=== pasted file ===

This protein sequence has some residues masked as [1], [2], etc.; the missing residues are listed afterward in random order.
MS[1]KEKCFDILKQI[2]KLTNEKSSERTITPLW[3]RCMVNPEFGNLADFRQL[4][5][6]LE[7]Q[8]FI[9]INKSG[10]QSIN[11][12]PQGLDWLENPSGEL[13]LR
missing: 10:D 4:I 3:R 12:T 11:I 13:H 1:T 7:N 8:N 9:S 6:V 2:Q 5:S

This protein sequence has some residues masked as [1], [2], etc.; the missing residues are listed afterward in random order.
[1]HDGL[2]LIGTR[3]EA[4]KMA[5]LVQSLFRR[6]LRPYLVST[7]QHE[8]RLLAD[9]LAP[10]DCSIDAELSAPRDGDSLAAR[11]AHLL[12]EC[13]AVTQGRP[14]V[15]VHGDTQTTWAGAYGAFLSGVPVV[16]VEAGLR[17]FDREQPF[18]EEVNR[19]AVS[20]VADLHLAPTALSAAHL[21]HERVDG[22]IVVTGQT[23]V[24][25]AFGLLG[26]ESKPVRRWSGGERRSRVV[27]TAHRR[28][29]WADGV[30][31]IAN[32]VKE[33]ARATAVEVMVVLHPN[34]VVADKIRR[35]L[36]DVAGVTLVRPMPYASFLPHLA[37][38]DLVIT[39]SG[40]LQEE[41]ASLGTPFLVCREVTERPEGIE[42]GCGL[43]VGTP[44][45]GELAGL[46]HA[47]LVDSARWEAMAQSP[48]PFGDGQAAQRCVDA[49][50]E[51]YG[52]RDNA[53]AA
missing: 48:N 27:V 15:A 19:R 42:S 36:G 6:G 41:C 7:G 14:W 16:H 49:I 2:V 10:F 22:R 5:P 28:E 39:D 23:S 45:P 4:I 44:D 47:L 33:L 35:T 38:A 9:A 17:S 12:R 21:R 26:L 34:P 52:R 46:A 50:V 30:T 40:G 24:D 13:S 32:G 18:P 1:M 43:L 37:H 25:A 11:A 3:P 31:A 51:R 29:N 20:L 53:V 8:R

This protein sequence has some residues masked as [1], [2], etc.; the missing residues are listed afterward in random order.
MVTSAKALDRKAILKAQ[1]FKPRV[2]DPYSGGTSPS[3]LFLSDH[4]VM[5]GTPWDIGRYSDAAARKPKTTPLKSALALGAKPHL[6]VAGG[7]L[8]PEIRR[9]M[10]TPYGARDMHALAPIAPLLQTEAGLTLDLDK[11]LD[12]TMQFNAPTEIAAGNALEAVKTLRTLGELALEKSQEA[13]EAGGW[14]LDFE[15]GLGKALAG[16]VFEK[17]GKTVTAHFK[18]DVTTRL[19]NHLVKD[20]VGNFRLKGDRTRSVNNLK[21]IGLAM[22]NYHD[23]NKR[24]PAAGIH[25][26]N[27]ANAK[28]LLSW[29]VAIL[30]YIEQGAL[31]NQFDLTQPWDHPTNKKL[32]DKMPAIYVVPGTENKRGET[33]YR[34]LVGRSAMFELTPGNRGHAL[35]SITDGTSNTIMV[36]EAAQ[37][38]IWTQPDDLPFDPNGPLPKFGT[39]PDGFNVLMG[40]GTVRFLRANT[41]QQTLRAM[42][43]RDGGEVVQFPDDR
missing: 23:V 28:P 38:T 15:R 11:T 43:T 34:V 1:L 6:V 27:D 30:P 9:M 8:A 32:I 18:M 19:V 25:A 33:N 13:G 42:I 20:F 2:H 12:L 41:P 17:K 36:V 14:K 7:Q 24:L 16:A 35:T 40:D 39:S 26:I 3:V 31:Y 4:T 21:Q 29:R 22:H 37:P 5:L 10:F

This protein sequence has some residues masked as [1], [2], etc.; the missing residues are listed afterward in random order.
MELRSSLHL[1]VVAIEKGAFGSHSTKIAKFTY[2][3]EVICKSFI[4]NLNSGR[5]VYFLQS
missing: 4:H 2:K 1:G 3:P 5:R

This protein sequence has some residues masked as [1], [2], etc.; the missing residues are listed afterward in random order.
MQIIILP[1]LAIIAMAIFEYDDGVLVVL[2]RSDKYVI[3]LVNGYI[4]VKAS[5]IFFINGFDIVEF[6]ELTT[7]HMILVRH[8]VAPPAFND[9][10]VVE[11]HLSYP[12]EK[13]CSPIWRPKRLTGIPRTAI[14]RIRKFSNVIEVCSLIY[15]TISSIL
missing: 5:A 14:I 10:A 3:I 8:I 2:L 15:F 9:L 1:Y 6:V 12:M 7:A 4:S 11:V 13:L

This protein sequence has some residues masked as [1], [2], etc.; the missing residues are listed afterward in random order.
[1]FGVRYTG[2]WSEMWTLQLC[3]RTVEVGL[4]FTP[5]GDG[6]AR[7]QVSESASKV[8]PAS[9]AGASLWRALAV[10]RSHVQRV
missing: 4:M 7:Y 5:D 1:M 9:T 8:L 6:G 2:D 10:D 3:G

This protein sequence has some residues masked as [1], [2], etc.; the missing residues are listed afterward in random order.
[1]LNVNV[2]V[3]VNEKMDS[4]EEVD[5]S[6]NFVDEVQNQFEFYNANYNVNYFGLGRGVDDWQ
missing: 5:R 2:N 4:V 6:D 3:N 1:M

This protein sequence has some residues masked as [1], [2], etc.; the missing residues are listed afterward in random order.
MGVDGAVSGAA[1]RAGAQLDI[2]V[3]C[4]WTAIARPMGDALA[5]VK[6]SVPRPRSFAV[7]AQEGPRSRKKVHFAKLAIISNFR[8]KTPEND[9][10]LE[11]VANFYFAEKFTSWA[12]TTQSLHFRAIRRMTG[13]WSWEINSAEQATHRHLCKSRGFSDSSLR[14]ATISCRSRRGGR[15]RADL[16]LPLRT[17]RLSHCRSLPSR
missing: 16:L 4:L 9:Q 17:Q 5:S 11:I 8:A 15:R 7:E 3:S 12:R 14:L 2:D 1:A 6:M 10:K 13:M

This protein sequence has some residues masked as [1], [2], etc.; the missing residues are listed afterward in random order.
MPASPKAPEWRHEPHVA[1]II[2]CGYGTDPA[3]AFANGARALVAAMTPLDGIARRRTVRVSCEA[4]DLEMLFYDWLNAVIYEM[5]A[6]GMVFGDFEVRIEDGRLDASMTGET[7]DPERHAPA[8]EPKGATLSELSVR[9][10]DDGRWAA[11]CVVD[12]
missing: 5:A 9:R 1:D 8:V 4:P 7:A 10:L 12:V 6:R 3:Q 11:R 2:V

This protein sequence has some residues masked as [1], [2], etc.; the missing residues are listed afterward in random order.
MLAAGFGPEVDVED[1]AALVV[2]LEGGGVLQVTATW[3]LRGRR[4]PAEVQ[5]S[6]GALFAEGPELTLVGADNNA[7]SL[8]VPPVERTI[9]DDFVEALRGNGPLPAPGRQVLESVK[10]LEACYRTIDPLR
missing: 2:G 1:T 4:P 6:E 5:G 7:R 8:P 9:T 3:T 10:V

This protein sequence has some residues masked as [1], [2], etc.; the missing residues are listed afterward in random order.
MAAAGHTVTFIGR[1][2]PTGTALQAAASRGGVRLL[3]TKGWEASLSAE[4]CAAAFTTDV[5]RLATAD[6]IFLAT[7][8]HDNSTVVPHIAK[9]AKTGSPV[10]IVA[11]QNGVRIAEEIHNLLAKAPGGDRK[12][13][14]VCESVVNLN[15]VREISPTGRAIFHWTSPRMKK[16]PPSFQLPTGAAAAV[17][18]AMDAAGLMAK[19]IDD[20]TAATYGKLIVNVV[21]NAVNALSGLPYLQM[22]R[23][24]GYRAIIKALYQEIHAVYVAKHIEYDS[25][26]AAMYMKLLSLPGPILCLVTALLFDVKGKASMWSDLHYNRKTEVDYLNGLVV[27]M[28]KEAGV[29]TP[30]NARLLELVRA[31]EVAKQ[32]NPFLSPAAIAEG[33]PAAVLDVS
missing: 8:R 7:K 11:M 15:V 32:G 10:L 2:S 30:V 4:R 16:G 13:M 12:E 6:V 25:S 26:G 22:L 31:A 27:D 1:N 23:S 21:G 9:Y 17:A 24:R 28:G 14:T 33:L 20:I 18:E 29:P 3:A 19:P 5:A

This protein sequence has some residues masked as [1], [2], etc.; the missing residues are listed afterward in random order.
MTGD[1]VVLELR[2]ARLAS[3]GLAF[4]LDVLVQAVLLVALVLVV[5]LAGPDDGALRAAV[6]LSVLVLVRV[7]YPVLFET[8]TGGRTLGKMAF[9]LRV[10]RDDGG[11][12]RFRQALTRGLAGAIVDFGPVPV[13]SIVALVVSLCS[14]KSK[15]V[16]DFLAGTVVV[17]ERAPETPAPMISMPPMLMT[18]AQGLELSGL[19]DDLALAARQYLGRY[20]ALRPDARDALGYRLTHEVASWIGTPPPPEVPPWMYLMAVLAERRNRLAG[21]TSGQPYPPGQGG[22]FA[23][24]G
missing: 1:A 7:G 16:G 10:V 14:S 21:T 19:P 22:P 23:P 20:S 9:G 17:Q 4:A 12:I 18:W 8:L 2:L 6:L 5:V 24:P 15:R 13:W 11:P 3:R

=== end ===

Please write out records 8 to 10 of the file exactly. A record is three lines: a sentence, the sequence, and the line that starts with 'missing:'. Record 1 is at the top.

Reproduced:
This protein sequence has some residues masked as [1], [2], etc.; the missing residues are listed afterward in random order.
MGVDGAVSGAA[1]RAGAQLDI[2]V[3]C[4]WTAIARPMGDALA[5]VK[6]SVPRPRSFAV[7]AQEGPRSRKKVHFAKLAIISNFR[8]KTPEND[9][10]LE[11]VANFYFAEKFTSWA[12]TTQSLHFRAIRRMTG[13]WSWEINSAEQATHRHLCKSRGFSDSSLR[14]ATISCRSRRGGR[15]RADL[16]LPLRT[17]RLSHCRSLPSR
missing: 16:L 4:L 9:Q 17:Q 5:S 11:I 8:A 15:R 7:E 3:S 12:R 14:L 2:D 1:A 6:M 10:K 13:M

This protein sequence has some residues masked as [1], [2], etc.; the missing residues are listed afterward in random order.
MPASPKAPEWRHEPHVA[1]II[2]CGYGTDPA[3]AFANGARALVAAMTPLDGIARRRTVRVSCEA[4]DLEMLFYDWLNAVIYEM[5]A[6]GMVFGDFEVRIEDGRLDASMTGET[7]DPERHAPA[8]EPKGATLSELSVR[9][10]DDGRWAA[11]CVVD[12]
missing: 5:A 9:R 1:D 8:V 4:P 7:A 10:L 12:V 6:R 3:Q 11:R 2:V

This protein sequence has some residues masked as [1], [2], etc.; the missing residues are listed afterward in random order.
MLAAGFGPEVDVED[1]AALVV[2]LEGGGVLQVTATW[3]LRGRR[4]PAEVQ[5]S[6]GALFAEGPELTLVGADNNA[7]SL[8]VPPVERTI[9]DDFVEALRGNGPLPAPGRQVLESVK[10]LEACYRTIDPLR
missing: 2:G 1:T 4:P 6:E 5:G 7:R 8:P 9:T 3:T 10:V